Joe "The Destroyer" Hammond- Coming out of New York City and standing 6'1", The Destroyer could score with anyone. During the late 1960's to the 1970's, Hammond embarassed opponents everywhere. He scored 50 points in one half against Julius Erving at the Rucker. In 1977 he returned to the Rucker Tournament after a four year absence to set a league single-game record with 73 points. The Destroyer had his chances at the NBA. The Lakers offered him a contract, but he turned it down because there wasn't a no-cut-clause. Another time, a pro scout came to see him, but Hammond told him to wait because he was busy shooting craps. "Pound-for-pound, Joe Hammond was the greatest player ever to come out of Harlem." says Don Adams, Taft High School coach. However, Hammond turned to drugs, and ended up serving time in a prison in New York City.
Lewis "Black Magic" Lloyd - In the 1970's, Black Magic could be seen dominating the courts of Philadelphia. According to Sonny Hill League scorekeepers, Lloyd's points usually equaled his rebounds. Since both of those were usually in the twenties, his blocks could usually be found by dividing that number by 3. In a high-school all-star game in Ohio, Black Magic got the ball in the foul circle. He flashed his characteristic smile (his fans insist it's not cocky, just a sign that he knows what he's going to do) then proceeded to dunk so fiercely on 6'10" DeWayne Scales, that he nearly broke his hand. Lloyd played briefly for the Houston Rockets before being banned for two years from the NBA for drug violations.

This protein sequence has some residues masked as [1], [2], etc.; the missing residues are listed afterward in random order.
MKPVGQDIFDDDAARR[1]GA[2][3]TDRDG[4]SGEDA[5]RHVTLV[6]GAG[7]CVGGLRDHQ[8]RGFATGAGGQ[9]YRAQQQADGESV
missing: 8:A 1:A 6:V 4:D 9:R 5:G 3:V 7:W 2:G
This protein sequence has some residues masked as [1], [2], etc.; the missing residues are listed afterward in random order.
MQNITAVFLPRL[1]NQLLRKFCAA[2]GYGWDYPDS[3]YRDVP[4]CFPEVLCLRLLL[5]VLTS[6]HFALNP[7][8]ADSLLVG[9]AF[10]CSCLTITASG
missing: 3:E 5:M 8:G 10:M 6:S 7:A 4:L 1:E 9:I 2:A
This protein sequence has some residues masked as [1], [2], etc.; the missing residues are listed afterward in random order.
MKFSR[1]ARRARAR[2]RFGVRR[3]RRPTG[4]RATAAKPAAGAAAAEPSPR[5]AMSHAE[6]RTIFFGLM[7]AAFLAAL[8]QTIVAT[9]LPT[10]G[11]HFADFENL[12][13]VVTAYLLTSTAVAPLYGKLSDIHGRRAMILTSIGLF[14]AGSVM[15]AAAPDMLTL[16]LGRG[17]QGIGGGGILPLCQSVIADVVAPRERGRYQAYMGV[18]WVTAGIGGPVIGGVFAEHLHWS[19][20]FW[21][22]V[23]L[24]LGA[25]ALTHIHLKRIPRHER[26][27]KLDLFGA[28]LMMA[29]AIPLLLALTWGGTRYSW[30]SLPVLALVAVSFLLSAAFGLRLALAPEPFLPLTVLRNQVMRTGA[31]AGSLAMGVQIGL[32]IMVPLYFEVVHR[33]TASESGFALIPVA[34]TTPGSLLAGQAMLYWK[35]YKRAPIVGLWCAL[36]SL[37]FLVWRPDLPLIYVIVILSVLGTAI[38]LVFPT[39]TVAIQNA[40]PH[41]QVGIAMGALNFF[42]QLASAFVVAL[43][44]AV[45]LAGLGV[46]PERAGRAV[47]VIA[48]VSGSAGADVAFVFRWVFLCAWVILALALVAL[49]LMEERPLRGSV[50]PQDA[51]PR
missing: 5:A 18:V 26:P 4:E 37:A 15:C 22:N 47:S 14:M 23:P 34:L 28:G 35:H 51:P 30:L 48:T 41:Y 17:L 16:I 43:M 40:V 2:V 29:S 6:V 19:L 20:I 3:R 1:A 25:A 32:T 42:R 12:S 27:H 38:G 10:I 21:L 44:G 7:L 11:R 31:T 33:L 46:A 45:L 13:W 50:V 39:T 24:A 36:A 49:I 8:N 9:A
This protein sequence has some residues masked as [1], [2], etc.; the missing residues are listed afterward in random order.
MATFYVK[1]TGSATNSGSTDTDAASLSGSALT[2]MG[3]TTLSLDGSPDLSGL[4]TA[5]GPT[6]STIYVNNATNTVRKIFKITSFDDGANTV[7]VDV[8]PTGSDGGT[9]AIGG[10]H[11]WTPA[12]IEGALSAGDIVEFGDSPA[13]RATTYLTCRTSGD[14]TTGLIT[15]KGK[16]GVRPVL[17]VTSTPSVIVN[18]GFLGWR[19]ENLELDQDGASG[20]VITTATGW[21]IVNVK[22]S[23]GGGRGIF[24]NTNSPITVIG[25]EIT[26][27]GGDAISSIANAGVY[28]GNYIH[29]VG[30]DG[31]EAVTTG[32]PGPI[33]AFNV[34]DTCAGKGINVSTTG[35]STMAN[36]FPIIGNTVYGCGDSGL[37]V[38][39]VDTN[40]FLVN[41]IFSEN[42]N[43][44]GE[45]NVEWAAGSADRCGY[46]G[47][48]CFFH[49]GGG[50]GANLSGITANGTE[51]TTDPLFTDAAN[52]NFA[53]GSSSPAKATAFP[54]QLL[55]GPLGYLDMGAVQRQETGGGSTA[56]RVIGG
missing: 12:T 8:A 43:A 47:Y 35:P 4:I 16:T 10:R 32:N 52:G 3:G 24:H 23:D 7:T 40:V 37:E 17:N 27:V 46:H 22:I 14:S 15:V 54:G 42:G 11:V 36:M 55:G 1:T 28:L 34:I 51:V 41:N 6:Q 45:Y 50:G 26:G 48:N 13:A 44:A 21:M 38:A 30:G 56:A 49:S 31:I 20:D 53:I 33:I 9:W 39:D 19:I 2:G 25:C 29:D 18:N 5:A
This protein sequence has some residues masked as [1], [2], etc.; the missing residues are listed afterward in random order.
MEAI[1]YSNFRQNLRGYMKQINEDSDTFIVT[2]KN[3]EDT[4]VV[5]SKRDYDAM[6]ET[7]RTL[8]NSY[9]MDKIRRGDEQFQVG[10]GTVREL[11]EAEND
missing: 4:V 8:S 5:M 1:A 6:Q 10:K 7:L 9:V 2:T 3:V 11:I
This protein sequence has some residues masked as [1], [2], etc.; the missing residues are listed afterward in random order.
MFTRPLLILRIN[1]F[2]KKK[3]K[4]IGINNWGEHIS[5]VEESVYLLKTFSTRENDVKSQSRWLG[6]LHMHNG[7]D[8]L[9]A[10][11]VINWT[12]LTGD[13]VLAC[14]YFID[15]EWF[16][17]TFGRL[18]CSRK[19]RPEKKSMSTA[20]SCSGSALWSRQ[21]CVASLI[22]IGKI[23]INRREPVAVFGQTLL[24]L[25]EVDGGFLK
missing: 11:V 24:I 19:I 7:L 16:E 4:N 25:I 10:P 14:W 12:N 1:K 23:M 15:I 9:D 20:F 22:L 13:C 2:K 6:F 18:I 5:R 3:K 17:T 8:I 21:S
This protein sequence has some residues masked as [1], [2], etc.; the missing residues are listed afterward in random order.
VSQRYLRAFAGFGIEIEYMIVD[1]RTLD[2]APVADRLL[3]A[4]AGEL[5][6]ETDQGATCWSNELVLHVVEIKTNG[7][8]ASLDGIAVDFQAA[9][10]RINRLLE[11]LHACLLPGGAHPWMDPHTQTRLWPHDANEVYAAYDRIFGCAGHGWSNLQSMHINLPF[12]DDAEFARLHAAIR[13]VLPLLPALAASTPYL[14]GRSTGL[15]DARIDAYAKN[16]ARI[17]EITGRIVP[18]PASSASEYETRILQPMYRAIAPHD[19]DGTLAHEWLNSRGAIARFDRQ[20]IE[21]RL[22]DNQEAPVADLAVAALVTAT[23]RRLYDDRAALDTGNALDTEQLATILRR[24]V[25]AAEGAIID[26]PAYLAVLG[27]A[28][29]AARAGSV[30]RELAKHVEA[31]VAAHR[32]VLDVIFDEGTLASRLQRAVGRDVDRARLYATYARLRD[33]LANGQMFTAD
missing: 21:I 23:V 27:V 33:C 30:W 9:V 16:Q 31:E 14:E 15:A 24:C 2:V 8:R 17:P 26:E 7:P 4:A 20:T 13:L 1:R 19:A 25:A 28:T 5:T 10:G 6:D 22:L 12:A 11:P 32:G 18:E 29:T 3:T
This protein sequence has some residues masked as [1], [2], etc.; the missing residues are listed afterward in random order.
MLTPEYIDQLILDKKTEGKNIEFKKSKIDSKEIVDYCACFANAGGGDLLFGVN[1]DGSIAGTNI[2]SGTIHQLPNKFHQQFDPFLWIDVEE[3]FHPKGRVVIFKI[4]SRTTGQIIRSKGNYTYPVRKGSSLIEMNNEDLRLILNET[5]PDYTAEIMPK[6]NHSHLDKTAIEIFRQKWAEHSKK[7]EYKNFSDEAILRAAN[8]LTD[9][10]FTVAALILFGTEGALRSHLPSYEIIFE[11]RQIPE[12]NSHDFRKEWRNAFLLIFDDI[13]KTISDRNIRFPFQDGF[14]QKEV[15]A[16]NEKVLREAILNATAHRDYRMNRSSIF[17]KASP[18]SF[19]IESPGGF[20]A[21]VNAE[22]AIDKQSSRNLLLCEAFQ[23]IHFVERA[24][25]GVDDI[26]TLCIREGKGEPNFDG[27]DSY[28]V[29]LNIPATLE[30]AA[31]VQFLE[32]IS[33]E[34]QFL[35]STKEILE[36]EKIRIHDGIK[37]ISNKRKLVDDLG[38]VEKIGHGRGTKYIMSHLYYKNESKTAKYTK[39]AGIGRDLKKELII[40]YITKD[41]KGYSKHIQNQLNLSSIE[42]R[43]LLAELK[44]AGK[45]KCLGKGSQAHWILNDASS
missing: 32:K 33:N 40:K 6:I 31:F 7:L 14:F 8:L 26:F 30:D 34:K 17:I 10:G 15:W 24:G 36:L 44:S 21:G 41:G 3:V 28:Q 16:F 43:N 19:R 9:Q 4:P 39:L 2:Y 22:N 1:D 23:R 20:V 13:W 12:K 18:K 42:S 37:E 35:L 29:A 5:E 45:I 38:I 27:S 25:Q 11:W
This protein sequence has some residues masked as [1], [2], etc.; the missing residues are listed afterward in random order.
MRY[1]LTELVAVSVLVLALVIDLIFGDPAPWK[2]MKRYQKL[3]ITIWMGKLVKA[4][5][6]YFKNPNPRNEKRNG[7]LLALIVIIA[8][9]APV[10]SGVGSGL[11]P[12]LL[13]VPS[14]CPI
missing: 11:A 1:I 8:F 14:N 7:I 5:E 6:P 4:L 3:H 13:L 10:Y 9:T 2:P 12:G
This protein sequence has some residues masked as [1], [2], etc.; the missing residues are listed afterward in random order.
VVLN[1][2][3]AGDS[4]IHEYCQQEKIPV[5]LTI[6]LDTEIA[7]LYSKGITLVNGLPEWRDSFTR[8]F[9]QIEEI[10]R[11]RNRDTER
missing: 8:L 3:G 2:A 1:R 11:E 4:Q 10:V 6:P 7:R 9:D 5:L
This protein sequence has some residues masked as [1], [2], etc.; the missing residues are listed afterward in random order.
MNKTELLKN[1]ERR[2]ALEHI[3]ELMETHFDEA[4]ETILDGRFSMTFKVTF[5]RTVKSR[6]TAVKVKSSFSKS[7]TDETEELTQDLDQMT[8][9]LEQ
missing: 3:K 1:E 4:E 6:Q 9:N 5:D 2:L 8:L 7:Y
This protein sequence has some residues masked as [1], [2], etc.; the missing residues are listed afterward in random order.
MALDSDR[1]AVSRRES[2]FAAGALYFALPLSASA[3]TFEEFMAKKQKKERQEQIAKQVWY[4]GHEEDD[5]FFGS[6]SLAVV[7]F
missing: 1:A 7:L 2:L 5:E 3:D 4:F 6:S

James "Fly" Williams - In the late 1970's, Fly tore up New York City playgrounds with his dazzling moves and scoring abilities. In a Dapper Dan Classic, he dropped 63 points on NBA legend Moses Malone. As a freshman at Austin Peay University, Fly led the nation in scoring with a 29.4 average. "He had all of the Jordan moves before Jordan. It was like he had to score to keep breathing, to stay alive. I once asked Vinnie Johnson, who was from the same neighborhood as Fly, was it just me or was he that good? Vinnie said easily he was just that good," states Rick Telander, author of Heaven is a Playground. Fly's career was cut short by an ill-fated robbery attempt. A shotgun blast left him with half his lungs, and a massive scar on the left side of his back.